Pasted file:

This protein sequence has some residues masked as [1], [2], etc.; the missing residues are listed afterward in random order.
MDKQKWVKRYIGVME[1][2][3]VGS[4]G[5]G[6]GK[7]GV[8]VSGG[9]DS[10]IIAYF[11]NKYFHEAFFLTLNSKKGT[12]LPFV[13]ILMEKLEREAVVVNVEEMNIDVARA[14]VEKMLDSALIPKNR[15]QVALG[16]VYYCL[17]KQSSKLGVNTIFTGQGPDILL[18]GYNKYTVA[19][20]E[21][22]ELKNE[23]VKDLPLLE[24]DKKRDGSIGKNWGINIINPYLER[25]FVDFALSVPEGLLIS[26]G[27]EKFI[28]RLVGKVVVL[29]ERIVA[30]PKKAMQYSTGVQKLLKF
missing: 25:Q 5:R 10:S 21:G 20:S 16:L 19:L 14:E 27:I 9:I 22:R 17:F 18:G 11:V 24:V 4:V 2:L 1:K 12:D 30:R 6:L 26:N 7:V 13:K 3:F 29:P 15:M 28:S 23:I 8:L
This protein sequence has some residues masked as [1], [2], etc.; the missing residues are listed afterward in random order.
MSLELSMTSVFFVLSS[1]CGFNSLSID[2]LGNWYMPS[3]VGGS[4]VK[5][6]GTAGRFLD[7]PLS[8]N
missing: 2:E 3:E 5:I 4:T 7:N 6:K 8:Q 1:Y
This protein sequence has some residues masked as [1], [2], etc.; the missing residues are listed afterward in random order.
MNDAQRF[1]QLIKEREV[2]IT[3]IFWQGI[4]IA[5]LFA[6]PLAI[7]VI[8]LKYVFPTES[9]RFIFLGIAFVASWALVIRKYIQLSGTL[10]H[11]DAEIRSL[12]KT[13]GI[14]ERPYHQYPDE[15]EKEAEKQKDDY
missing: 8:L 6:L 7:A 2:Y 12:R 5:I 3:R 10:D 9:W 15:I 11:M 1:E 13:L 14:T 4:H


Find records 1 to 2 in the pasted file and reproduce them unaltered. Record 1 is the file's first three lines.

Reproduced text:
This protein sequence has some residues masked as [1], [2], etc.; the missing residues are listed afterward in random order.
MDKQKWVKRYIGVME[1][2][3]VGS[4]G[5]G[6]GK[7]GV[8]VSGG[9]DS[10]IIAYF[11]NKYFHEAFFLTLNSKKGT[12]LPFV[13]ILMEKLEREAVVVNVEEMNIDVARA[14]VEKMLDSALIPKNR[15]QVALG[16]VYYCL[17]KQSSKLGVNTIFTGQGPDILL[18]GYNKYTVA[19][20]E[21][22]ELKNE[23]VKDLPLLE[24]DKKRDGSIGKNWGINIINPYLER[25]FVDFALSVPEGLLIS[26]G[27]EKFI[28]RLVGKVVVL[29]ERIVA[30]PKKAMQYSTGVQKLLKF
missing: 25:Q 5:R 10:S 21:G 20:S 16:L 19:L 14:E 27:I 9:I 22:R 17:F 18:G 11:V 24:V 4:V 2:L 1:K 12:D 30:R 6:L 26:N 7:V 13:K 3:F 29:P 15:M 28:S 23:I 8:L
This protein sequence has some residues masked as [1], [2], etc.; the missing residues are listed afterward in random order.
MSLELSMTSVFFVLSS[1]CGFNSLSID[2]LGNWYMPS[3]VGGS[4]VK[5][6]GTAGRFLD[7]PLS[8]N
missing: 2:E 3:E 5:I 4:T 7:N 6:K 8:Q 1:Y